Cloud to Cloud

— Diane Moomey

North of Niagara and east, north
of the peach belt and the Great Water:
high summer storm light — the undersides of leaves
flash silver in the ground wind, that back-handed wind
that gusts now north, now west, startling
birch and aspen poplar. Crows
perch low and on the inside; rabbits
run to ground.

Waiting.

Wide lightning, pink lightning,
strokes along massed cumulonimbus, strobes fully half
this twilight sky — dry. Dry crackle, cloud-to-cloud,
never touching ground, this lightning —
the day long and restless,
sullen heat gathering in great chunks,
going nowhere — the dry crackle that cries for thunder.
Us waiting for the deluge, the drops that will settle the day’s dust,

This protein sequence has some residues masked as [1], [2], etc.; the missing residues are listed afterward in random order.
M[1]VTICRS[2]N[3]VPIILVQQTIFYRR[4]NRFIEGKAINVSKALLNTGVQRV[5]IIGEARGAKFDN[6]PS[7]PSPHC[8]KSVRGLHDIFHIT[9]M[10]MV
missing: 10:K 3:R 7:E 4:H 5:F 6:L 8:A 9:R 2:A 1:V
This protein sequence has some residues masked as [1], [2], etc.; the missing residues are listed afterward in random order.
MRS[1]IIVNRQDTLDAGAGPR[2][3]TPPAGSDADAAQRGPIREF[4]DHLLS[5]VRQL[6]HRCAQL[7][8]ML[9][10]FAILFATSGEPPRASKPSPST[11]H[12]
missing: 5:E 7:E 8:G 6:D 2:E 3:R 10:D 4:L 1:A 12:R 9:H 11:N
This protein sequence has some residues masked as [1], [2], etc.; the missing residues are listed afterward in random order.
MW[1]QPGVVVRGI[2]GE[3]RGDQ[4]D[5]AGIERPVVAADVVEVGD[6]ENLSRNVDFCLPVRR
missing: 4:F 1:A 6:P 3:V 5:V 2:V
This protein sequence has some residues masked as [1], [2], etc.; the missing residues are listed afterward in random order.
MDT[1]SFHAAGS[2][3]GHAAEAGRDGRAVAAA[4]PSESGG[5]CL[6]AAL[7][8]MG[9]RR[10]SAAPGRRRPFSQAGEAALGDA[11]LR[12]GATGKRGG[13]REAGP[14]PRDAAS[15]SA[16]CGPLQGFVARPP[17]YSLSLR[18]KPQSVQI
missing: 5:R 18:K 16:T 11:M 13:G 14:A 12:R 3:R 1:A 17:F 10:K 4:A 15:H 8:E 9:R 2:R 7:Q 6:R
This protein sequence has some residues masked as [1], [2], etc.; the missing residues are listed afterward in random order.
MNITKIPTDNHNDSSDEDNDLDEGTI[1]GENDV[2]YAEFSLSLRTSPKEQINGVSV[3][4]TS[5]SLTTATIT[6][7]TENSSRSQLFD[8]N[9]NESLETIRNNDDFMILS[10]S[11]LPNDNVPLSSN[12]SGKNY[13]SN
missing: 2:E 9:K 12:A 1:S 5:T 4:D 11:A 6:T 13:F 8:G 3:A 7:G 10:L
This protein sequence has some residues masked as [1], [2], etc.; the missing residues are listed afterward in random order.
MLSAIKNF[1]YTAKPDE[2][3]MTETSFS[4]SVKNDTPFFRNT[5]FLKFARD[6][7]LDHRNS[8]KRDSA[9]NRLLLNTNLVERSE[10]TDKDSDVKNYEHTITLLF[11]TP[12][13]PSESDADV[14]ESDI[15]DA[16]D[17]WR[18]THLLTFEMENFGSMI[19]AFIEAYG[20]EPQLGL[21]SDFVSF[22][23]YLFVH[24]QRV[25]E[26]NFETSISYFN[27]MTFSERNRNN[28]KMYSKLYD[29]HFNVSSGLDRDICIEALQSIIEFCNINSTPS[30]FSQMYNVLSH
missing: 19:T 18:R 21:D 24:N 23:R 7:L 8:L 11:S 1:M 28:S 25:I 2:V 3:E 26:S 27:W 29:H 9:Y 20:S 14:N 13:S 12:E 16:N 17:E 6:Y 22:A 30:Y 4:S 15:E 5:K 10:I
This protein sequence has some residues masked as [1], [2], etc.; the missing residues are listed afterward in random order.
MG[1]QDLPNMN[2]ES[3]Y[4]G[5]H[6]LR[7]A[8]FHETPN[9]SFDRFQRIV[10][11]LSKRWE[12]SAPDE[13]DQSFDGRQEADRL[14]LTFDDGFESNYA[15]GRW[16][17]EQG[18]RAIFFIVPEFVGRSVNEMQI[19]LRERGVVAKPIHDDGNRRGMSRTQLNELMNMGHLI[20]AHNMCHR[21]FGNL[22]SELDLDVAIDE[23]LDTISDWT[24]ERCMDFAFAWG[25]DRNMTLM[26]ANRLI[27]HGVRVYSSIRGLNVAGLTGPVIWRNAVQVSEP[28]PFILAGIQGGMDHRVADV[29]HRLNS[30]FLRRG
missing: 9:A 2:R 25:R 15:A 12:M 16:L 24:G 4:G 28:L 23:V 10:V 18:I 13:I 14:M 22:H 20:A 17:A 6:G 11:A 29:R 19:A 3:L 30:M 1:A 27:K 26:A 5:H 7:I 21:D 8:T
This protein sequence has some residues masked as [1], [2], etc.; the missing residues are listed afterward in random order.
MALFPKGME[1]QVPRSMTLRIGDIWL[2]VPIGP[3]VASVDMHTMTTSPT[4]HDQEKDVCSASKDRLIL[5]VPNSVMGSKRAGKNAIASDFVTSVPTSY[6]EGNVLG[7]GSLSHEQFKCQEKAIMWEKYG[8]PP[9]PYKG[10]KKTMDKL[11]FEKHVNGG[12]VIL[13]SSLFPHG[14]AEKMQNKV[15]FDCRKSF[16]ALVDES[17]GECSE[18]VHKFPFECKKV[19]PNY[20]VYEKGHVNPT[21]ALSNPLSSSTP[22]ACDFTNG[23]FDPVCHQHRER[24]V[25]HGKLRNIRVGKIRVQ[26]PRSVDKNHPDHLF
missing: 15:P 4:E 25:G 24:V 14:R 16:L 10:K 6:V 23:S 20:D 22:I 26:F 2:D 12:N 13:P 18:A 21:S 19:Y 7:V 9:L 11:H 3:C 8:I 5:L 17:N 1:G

the drenching gusts that will bring the cat mewling
to the door.

Back-porch waiting:
for that front to sweep north off Lake Ontario,
to wash clean the sidewalks and the Don Valley Parkway,
to carve rivers in the dirt
on the windows
of the last subway car of the day,
to come north, make soggy the putting greens
of the Bayview Country Club,
to douse us here, porching,
way up past Markham in the true country,
in the green belt that cradles Toronto in wide arms.

Us, waiting.

Dry and waiting, porching and holding hands
just holding hands; talking, just talking,
mind to mind, cloud to cloud,
our lightning never touching ground.
Waiting for our weather to move in,
to wet our skins, crack
our dry spell.

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